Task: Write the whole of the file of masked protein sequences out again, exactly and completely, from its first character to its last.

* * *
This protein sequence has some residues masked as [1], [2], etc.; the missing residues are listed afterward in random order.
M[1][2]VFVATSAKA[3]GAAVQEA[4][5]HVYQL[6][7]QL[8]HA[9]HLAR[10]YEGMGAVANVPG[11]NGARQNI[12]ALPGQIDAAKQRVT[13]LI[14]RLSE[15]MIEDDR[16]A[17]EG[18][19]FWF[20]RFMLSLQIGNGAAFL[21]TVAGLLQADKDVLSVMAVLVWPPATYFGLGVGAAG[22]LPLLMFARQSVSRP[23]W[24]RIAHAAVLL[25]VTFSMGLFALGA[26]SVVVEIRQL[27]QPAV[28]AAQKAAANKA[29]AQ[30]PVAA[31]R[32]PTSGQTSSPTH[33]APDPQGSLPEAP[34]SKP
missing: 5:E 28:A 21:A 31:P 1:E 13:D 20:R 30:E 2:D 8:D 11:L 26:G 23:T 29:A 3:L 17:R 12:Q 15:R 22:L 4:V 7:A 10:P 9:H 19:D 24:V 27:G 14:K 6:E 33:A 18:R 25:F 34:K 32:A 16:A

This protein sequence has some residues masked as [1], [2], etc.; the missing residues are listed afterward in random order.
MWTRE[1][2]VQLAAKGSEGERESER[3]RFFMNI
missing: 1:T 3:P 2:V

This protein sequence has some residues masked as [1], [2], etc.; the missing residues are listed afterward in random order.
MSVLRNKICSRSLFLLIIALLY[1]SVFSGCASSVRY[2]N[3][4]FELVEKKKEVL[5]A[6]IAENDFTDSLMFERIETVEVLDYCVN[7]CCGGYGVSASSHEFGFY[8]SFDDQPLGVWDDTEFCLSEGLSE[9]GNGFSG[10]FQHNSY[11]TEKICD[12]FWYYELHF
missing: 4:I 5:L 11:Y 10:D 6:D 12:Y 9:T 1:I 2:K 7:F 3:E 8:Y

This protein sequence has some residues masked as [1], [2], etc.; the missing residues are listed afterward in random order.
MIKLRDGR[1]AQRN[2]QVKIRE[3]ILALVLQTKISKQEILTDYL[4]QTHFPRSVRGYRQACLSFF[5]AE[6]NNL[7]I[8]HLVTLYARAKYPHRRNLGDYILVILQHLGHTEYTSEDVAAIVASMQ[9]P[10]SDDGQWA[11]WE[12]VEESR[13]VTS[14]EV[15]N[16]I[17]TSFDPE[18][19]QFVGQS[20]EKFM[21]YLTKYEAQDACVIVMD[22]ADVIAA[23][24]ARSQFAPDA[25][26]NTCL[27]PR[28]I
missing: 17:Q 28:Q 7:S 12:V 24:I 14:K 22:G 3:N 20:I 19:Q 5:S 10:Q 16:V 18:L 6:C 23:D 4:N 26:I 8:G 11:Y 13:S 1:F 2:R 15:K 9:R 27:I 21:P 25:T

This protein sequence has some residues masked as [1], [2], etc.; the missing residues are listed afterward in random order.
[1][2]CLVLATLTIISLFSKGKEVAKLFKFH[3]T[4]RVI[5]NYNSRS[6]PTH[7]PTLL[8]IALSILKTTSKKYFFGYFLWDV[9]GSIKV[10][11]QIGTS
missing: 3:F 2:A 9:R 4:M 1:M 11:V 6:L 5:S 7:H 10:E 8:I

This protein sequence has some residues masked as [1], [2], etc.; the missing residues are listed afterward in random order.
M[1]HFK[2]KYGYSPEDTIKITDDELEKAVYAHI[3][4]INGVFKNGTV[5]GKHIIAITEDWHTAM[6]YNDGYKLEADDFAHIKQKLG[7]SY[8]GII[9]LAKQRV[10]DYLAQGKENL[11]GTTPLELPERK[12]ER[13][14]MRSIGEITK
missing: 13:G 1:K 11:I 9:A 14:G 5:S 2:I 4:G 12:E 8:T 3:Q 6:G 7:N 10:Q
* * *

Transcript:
This protein sequence has some residues masked as [1], [2], etc.; the missing residues are listed afterward in random order.
M[1][2]VFVATSAKA[3]GAAVQEA[4][5]HVYQL[6][7]QL[8]HA[9]HLAR[10]YEGMGAVANVPG[11]NGARQNI[12]ALPGQIDAAKQRVT[13]LI[14]RLSE[15]MIEDDR[16]A[17]EG[18][19]FWF[20]RFMLSLQIGNGAAFL[21]TVAGLLQADKDVLSVMAVLVWPPATYFGLGVGAAG[22]LPLLMFARQSVSRP[23]W[24]RIAHAAVLL[25]VTFSMGLFALGA[26]SVVVEIRQL[27]QPAV[28]AAQKAAANKA[29]AQ[30]PVAA[31]R[32]PTSGQTSSPTH[33]APDPQGSLPEAP[34]SKP
missing: 5:E 28:A 21:A 31:P 1:E 13:D 20:R 30:E 2:D 8:D 11:L 26:G 23:T 29:A 3:L 17:R 12:Q 15:R 22:L 4:V 7:A 10:P 9:H 19:D 24:V 27:G 14:K 6:E 33:A 18:R 25:F 34:K 32:A 16:A

This protein sequence has some residues masked as [1], [2], etc.; the missing residues are listed afterward in random order.
MWTRE[1][2]VQLAAKGSEGERESER[3]RFFMNI
missing: 1:T 3:P 2:V

This protein sequence has some residues masked as [1], [2], etc.; the missing residues are listed afterward in random order.
MSVLRNKICSRSLFLLIIALLY[1]SVFSGCASSVRY[2]N[3][4]FELVEKKKEVL[5]A[6]IAENDFTDSLMFERIETVEVLDYCVN[7]CCGGYGVSASSHEFGFY[8]SFDDQPLGVWDDTEFCLSEGLSE[9]GNGFSG[10]FQHNSY[11]TEKICD[12]FWYYELHF
missing: 4:I 5:L 11:Y 10:D 6:D 12:Y 9:T 1:I 2:K 7:F 3:E 8:Y

This protein sequence has some residues masked as [1], [2], etc.; the missing residues are listed afterward in random order.
MIKLRDGR[1]AQRN[2]QVKIRE[3]ILALVLQTKISKQEILTDYL[4]QTHFPRSVRGYRQACLSFF[5]AE[6]NNL[7]I[8]HLVTLYARAKYPHRRNLGDYILVILQHLGHTEYTSEDVAAIVASMQ[9]P[10]SDDGQWA[11]WE[12]VEESR[13]VTS[14]EV[15]N[16]I[17]TSFDPE[18][19]QFVGQS[20]EKFM[21]YLTKYEAQDACVIVMD[22]ADVIAA[23][24]ARSQFAPDA[25][26]NTCL[27]PR[28]I
missing: 17:Q 28:Q 7:S 12:V 24:I 14:K 22:G 3:N 20:I 19:Q 5:S 10:Q 16:V 18:L 6:C 23:D 4:N 26:I 8:G 11:Y 13:S 1:F 2:R 15:K 9:R 27:I 21:P 25:T

This protein sequence has some residues masked as [1], [2], etc.; the missing residues are listed afterward in random order.
[1][2]CLVLATLTIISLFSKGKEVAKLFKFH[3]T[4]RVI[5]NYNSRS[6]PTH[7]PTLL[8]IALSILKTTSKKYFFGYFLWDV[9]GSIKV[10][11]QIGTS
missing: 3:F 2:A 9:R 4:M 1:M 11:V 6:L 5:S 7:H 10:E 8:I

This protein sequence has some residues masked as [1], [2], etc.; the missing residues are listed afterward in random order.
M[1]HFK[2]KYGYSPEDTIKITDDELEKAVYAHI[3][4]INGVFKNGTV[5]GKHIIAITEDWHTAM[6]YNDGYKLEADDFAHIKQKLG[7]SY[8]GII[9]LAKQRV[10]DYLAQGKENL[11]GTTPLELPERK[12]ER[13][14]MRSIGEITK
missing: 13:G 1:K 11:I 9:A 14:G 5:S 2:I 4:G 12:E 8:T 3:Q 6:G 7:N 10:Q